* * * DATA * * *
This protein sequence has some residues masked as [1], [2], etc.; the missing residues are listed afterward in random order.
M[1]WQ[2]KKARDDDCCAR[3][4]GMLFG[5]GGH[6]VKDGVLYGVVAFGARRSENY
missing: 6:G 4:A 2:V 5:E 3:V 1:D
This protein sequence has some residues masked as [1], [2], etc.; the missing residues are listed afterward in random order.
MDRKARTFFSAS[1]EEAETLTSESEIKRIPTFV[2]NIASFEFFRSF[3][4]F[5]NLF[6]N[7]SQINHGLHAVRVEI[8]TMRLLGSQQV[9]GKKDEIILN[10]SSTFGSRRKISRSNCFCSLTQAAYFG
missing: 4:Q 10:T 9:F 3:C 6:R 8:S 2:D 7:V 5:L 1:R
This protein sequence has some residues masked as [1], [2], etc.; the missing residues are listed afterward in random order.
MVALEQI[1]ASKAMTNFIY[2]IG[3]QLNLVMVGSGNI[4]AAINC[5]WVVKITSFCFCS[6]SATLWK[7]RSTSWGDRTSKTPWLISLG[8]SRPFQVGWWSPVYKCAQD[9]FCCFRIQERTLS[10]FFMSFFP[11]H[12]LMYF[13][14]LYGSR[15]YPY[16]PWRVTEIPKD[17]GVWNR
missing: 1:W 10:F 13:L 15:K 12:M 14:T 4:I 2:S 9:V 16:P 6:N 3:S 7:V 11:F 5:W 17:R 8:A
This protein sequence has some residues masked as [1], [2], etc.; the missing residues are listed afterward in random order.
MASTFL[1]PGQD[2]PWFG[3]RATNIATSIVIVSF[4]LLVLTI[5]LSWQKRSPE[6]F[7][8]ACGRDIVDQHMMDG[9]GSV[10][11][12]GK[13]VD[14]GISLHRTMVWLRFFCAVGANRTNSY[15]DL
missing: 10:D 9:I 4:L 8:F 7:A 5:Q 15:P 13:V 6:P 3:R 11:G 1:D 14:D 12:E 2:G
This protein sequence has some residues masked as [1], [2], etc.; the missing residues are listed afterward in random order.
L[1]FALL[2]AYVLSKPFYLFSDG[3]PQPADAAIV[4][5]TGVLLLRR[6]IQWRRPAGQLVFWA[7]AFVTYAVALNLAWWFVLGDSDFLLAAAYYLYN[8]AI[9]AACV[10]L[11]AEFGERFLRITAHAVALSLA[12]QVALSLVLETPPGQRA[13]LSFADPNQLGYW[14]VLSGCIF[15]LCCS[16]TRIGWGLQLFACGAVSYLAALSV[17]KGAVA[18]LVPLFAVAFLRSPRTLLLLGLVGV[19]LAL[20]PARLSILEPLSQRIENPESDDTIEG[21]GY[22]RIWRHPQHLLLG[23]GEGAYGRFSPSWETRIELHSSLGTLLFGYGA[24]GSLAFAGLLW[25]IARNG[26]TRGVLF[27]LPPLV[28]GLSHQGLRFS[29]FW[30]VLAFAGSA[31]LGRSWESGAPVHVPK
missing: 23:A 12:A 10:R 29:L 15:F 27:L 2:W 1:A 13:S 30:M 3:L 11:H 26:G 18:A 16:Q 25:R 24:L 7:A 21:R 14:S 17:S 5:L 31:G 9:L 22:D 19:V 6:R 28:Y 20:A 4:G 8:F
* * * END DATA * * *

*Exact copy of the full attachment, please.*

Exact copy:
This protein sequence has some residues masked as [1], [2], etc.; the missing residues are listed afterward in random order.
M[1]WQ[2]KKARDDDCCAR[3][4]GMLFG[5]GGH[6]VKDGVLYGVVAFGARRSENY
missing: 6:G 4:A 2:V 5:E 3:V 1:D
This protein sequence has some residues masked as [1], [2], etc.; the missing residues are listed afterward in random order.
MDRKARTFFSAS[1]EEAETLTSESEIKRIPTFV[2]NIASFEFFRSF[3][4]F[5]NLF[6]N[7]SQINHGLHAVRVEI[8]TMRLLGSQQV[9]GKKDEIILN[10]SSTFGSRRKISRSNCFCSLTQAAYFG
missing: 4:Q 10:T 9:F 3:C 6:R 8:S 2:D 7:V 5:L 1:R
This protein sequence has some residues masked as [1], [2], etc.; the missing residues are listed afterward in random order.
MVALEQI[1]ASKAMTNFIY[2]IG[3]QLNLVMVGSGNI[4]AAINC[5]WVVKITSFCFCS[6]SATLWK[7]RSTSWGDRTSKTPWLISLG[8]SRPFQVGWWSPVYKCAQD[9]FCCFRIQERTLS[10]FFMSFFP[11]H[12]LMYF[13][14]LYGSR[15]YPY[16]PWRVTEIPKD[17]GVWNR
missing: 1:W 10:F 13:L 15:K 12:M 14:T 4:I 2:S 9:V 16:P 6:N 3:S 7:V 11:F 5:W 17:R 8:A
This protein sequence has some residues masked as [1], [2], etc.; the missing residues are listed afterward in random order.
MASTFL[1]PGQD[2]PWFG[3]RATNIATSIVIVSF[4]LLVLTI[5]LSWQKRSPE[6]F[7][8]ACGRDIVDQHMMDG[9]GSV[10][11][12]GK[13]VD[14]GISLHRTMVWLRFFCAVGANRTNSY[15]DL
missing: 10:D 9:I 4:L 8:F 7:A 5:Q 15:P 13:V 6:P 3:R 11:G 1:D 14:D 12:E 2:G
This protein sequence has some residues masked as [1], [2], etc.; the missing residues are listed afterward in random order.
L[1]FALL[2]AYVLSKPFYLFSDG[3]PQPADAAIV[4][5]TGVLLLRR[6]IQWRRPAGQLVFWA[7]AFVTYAVALNLAWWFVLGDSDFLLAAAYYLYN[8]AI[9]AACV[10]L[11]AEFGERFLRITAHAVALSLA[12]QVALSLVLETPPGQRA[13]LSFADPNQLGYW[14]VLSGCIF[15]LCCS[16]TRIGWGLQLFACGAVSYLAALSV[17]KGAVA[18]LVPLFAVAFLRSPRTLLLLGLVGV[19]LAL[20]PARLSILEPLSQRIENPESDDTIEG[21]GY[22]RIWRHPQHLLLG[23]GEGAYGRFSPSWETRIELHSSLGTLLFGYGA[24]GSLAFAGLLW[25]IARNG[26]TRGVLF[27]LPPLV[28]GLSHQGLRFS[29]FW[30]VLAFAGSA[31]LGRSWESGAPVHVPK
missing: 23:A 12:A 10:R 29:L 15:F 27:L 2:W 1:A 13:S 30:M 3:L 11:H 26:G 18:A 16:Q 25:R 24:L 7:A 21:R 14:S 17:S 5:L 31:G 9:L 22:D 19:V 6:R 28:Y 20:A 4:G 8:F